The Blue Dome
It’s a Gulf gas station that was built in 1926, it was also a car workshop
Center of the Universe
The access is pedestrian and is a classic stop for tourists and one of the “mystery points” of Route 66. What is especially important are the acoustic properties of the environment. There’s a point you stand on, and you speak in a normal tone, not too high, and you’ll hear like the echo of your voice comes back to you with much more strength and volume than you spoke to, besides the one outside the circle hears nothing, only you hear it.
It is Art Deco style and worth a quiet walk through it. You can see many buildings that correspond to the beginning of the twentieth century. It is perfectly appreciated how Route 66 has influenced the development of this city and the businesses that were located on the route, today 11th Street.
14. Oklahoma City Oklahoma
Oklahoma City is the capital of the State of Oklahoma. It is a city with a lot of history and that has also been able to respect the old neighborhoods and architecture. Give it some time to get to know it. In Oklahoma city you can see,
Ann’s Chicken Fry House Restaurant
It began life in 1948 as a “Cities Service” service station and in 1966 changed business and transformed into a restaurant called “Three Bulls Steak House”. In 1971 his brother joined the business and they changed his name. The way to choose it was curious, they put many names in a hat including of their wives and Ann’s came out. It’s a must stop for Travelers on Route 66 even if you’re not hungry. (Closes on Sundays).
On Classen Avenue you can see the famous bottle of milk. It’s a triangular building that’s got a giant milk bottle on it. Many businesses have passed through this place but the bottle of milk there goes on, sometimes of one color and sometimes of another (they paint it from time to time).
15. Clinton Oklahoma
Clinton is a town where you have to stop and dedicate a little time to it. It was founded in 1903 and is still a thriving town.
Oklahoma Museum of Route 66
Here you can see some history of Route 66 in the different periods of history, it is told decade by decade, neon posters of old motels, rooms with classic cars, in some you can get on and take a photo!
16. Shamrock Texas
Shamrock owes its name to an Irish immigrant, who in 1890 opened a post office a few miles from where the village is today. Its biggest celebration of the year is St. Patrick, so if you’re on March 17th around, you can enjoy this day together with its inhabitants.
When you visit Shamrock, walk along Main St. There you’ll find typical, historic and classic Buildings of Route 66, some of which are,
Conoco Tower Station. U Drop Inn and U Drop Café
It is very typical and a classic of Route 66. Used to be called Nunn’s Café, you’ll see some reference. That’s how it was known then, since John Nunn was his first owner. It was Shamrock’s first business on Route 66.
Magnolia gas station
It is a restored service station. The Magnolia Petroleum Company was established in 1911. In 1925 it was absorbed by Standard Oil and in 1959 it became Mobil. In fact, Mobil’s current logo is Magnolia’s Shattered Glue.
17. Amarillo Texas
Amarillo is the largest city you’ll find between Oklahoma City and Albuquerque.
The city was first named “Oneida”, but soon changed to Amarillo, the Spanish word, which referred to the color of the land (yellow) on the benches near Amarillo Creek and the abundant yellow wildflowers during the spring and summer. Needless to say, the name was given by Spanish-speaking explorers. Logically the pronunciation in Spanish has been lost.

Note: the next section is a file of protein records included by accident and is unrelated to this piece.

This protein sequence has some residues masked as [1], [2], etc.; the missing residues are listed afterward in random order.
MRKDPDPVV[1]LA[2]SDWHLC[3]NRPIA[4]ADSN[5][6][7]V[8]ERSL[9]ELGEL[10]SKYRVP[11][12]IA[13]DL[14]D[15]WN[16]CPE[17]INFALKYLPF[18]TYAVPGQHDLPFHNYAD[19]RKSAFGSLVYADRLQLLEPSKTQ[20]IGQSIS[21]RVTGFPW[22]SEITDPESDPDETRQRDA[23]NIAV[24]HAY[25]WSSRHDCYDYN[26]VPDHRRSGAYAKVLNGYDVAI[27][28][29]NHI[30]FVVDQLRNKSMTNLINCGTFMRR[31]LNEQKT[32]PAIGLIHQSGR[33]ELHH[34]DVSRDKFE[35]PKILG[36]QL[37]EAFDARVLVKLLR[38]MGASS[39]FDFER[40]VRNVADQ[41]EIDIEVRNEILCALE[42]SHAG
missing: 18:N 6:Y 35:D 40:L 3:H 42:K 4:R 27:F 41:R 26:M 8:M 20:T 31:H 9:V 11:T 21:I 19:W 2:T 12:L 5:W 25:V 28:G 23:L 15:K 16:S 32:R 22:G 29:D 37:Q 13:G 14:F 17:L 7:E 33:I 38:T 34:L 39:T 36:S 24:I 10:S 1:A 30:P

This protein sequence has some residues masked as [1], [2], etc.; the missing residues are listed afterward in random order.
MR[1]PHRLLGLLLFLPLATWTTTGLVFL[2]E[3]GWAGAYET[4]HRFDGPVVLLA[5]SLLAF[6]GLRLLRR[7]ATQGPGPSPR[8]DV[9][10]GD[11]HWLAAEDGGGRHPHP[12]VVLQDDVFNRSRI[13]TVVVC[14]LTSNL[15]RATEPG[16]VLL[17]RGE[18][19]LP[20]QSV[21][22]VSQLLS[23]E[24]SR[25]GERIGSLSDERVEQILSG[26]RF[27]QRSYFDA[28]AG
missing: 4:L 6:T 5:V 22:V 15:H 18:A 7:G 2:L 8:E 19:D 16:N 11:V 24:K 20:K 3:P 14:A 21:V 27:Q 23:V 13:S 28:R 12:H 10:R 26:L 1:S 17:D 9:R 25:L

Although there are quite a few places to see, here stand out two, which are also an absolute classic of Route 66,
Big Texan Steak Ranch
Before entering Amarillo is the Big Texan Steak Ranch. This restaurant is famous all over America because everything is huge. The most famous is the 72 Ounce Steak and the restaurant bets with you that if you order a 72-ounce Steak with all its accompaniment and you finish it, you don’t pay it, otherwise it’s 72 bucks, at least when I was I was 72, now maybe it is more, I am not sure. Needless to say, finishing it is almost impossible. See if it became famous, it’s even got an episode on the Simpsons.
He used to be on Route 66, but was moved when the interstate arrived.
Leaving Amarillo this Cadillac Ranch is a work of urban art which was commissioned by local representative Stanley Marsh to a group of artists who called themselves “the Ant Farm”. This group was founded by two architects in the 1960s and involved numerous artists.
Cadillac Ranch consists of 10 cadillacs partially buried in the ground at an angle pointing their trunks towards the sky. The tradition is to go with a spray can and do a graffiti on the cars. Don’t worry, it’s part of the art work.
Periodically repaint them in base color so that they can be re-graffiti. Its current location is not the original as it was moved when Route 66 was removed from its original route. Some authors say it was never on Route 66, but it is a must stop for all travelers who drive on Route 66.
18. Santa Fe New Mexico
Santa Fe was founded in 1607 and is the second oldest city founded by Europeans in the United States, first there is St. Augustine, Florida, founded in 1565. Santa Fe was the capital of the Kingdom of New Mexico and its full name was “La Villa Real de la Santa Fe de San Francisco de Asís”: The Royal Town of the Santa Fe of San Francisco de Asis. Because of this it is surely that here is the church of San Miguel, which is the oldest in the United States, built between 1610 and 1612.
Santa Fe is a beautiful city and you will also see many reminiscences of its Spanish past. This city is to travel calmly and without rush, otherwise you will miss details. Don’t get lost,